In more moderate forms, responsibility assumption appears in nearly all motivational programs, some psychotherapy, and large group awareness training programs. It functions as a mechanism to point out that each individual does affect the perceived world by the decisions they make each day and the choices they made in the past.
"I must have wanted this" is a mantra used by some advocates when encountering an unpleasant situation. The phrase acts as a reminder to them that, according to their world view, their own choices led to the present outcome.
The est seminars popularized the concept in the 1970s (cf. EstLandmark?).
John Denver, who was a proponent of est, wrote two songs about it: Farewell Andromeda (1973) and Looking for Space (1975). The opening lines of Farewell Andromeda capture the essence of responsibility assumption:
The same theme (amongst others) appears in Richard Bach's bestseller, Jonathan Livingston Seagull (1970). The same author addresses the topic more directly in a less-popular later book, Illusions.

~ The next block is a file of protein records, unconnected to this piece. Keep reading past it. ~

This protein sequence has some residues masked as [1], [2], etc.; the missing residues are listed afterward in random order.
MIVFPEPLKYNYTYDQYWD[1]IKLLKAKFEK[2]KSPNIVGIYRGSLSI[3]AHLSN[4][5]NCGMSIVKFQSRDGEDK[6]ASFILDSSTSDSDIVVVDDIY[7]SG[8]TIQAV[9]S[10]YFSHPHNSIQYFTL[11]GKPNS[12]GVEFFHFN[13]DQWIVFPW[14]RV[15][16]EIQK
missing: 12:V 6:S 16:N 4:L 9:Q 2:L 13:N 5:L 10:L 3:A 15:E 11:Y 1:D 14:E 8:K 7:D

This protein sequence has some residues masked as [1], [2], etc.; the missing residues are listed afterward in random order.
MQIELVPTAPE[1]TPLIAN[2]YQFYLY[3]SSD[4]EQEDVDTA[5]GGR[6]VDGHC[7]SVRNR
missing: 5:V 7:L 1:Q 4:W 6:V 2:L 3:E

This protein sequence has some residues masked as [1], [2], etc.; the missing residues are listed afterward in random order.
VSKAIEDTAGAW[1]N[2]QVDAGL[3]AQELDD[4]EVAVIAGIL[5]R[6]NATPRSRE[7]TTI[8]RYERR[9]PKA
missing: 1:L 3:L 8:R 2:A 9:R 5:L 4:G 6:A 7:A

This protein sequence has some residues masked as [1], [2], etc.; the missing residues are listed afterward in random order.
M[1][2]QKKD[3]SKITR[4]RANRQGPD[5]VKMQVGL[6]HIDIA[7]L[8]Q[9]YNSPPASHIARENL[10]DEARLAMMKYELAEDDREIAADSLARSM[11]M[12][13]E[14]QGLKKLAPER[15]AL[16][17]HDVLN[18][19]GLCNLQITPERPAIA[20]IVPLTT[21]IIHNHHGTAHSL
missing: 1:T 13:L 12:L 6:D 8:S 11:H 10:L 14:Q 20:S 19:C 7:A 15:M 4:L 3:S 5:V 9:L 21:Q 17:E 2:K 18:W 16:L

Though these are among the most direct examples, varying degrees of responsiblity assumption formed a minor theme of the United States cultural landscape after the decline of the 1960s counterculture.
The doctrine has spiritual roots in the monism of Eastern and NewAge? religions, which hold that only one true being exists; that all people are one with each other and with God and hence have Godlike power within them. Among Christian churches, the Quaker and Unitarian Universalist denominations have belief systems that incorporate similar doctrinal elements.